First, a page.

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Aizawl city: Living on the edge
Zodin Sanga

 AIZAWL, April 25 - “Living on the edge” is what most residents of Mizoram State capital Aizawl, a picturesque city that nestles on top of beautiful hills, are practically doing in their day to day lives.

 Forget about massive earthquakes that can rock the city anytime, most of the city dwellers live under the mercy of landslides that come every monsoon without fail.

This pre-monsoon, land sinking at Hunthar neighbourhood where the National Highway passes through, have forced many families out of their homes. Besides more than 50 families who had earlier been evacuated, around ten families were added to the list on Sunday, after a house collapsed due to heavy rainfall.

Hunthar Veng is one of half a dozen sinking localities of Aizawl, at an elevation of 130 metres. A Baptist church and 65 houses, including the 10 on Sunday, have been vacated in this locality since Spring last year.

The local council of Hunthar had dismantled six vulnerable buildings while the three-storied building owned by Lalrinmawi collapsed on Sunday following incessant downpour.

The past few months also saw about 60 vulnerable houses being vacated in the Ramhlun area. Also situated in this vulnerable area is a sports complex.

The other localities perched dangerously include Sihpui and Laipuitlang, where landslip killed 17 people in March 2013.

Officials said the land sinking in certain areas began accelerating five years ago.

“We mapped the most vulnerable localities and asked the people to evacuate their houses. At the same time, the department has been providing funds for construction of proper drainage and retaining walls,” C Lalpeksanga, Director of Disaster Management and Rehabilitation department, said.

Geologists’ say that most of the buildings in Aizawl can meet the same fate as the buildings lie in landslide-prone area.

According to Dr H Lallen-mawia, a retired joint director of Geology & Mineral Resources department, the soil in most parts of Aizawl is soft and the topography has an average of more than 35 degree slope. “Due to heavy rainfall and improper drainage and sewerage system, large amount of water penetrate into the soil. This makes the city highly vulnerable to disastrous landslides,” he said.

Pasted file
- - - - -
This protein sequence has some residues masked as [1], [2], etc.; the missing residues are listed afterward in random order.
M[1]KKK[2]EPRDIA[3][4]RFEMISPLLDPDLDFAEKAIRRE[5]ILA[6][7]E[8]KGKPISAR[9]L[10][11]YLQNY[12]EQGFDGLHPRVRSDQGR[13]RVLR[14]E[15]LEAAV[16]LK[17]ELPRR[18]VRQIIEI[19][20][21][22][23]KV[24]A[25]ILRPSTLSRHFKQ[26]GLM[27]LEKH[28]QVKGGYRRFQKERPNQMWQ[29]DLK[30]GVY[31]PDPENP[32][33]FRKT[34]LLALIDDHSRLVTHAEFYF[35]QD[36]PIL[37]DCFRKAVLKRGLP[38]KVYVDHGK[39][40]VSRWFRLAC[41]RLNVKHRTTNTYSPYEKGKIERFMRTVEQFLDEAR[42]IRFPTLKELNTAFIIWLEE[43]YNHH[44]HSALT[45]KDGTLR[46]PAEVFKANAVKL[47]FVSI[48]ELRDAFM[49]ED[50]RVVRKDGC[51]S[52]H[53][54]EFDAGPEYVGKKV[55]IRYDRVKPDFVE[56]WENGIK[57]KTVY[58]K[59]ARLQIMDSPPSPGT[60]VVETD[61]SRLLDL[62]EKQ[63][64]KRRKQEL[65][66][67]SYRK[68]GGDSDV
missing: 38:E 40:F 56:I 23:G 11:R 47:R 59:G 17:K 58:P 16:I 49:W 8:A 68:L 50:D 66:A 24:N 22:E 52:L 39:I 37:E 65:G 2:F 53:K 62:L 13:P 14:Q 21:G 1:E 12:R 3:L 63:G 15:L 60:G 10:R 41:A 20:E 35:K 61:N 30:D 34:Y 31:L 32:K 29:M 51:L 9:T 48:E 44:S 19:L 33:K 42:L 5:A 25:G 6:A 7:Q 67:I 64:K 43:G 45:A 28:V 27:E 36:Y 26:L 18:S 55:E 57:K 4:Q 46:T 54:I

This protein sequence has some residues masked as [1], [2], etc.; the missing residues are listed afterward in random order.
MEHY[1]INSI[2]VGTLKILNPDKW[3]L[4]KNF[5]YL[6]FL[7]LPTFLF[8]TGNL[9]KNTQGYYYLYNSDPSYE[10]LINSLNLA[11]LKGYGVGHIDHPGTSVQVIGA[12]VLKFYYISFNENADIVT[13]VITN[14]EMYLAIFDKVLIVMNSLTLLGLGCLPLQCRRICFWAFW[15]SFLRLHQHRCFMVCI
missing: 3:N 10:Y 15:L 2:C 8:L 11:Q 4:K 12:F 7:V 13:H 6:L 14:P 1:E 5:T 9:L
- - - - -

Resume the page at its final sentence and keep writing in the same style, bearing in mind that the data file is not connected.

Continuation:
To make matters worse, most of the buildings in Aizawl were constructed without following safety norms and sub-standard materials, particularly iron rods and cement, were used. The city can face major disasters due to landslides triggered by monsoon rains or earthquake as the entire Mizoram falls under earthquake prone zone.

Built in 1890, Aizawl turns 127 years this year. But literally speaking, the youthful city looks like an old aged man waiting for the end to come.

The rapid and unplanned urbanisation has made the city more vulnerable to landslides, according to an official in the Disaster & Rehabilitation department. “Landslides in Aizawl are mainly man-made disasters. It can be prevented by taking certain precautionary measures,”' he said.

Lalhmachhuana, a senior geologist at the Geology and Mining department, said that the structure of the soil also has something to do with landslides.

Many landslide prone areas in Aizawl are covered with silpaulin sheets to prevent rain seepage. However, they remain even in the dry season. The geologist advised the cover be lifted during non-rainy season to let the sun harden the soil.

Improper sewage system, dumping of garbage in the drains and littering the environment with polythene bags are other factors behind landslides. Environmentalists have strongly advocated banning of the use of polythene bags.

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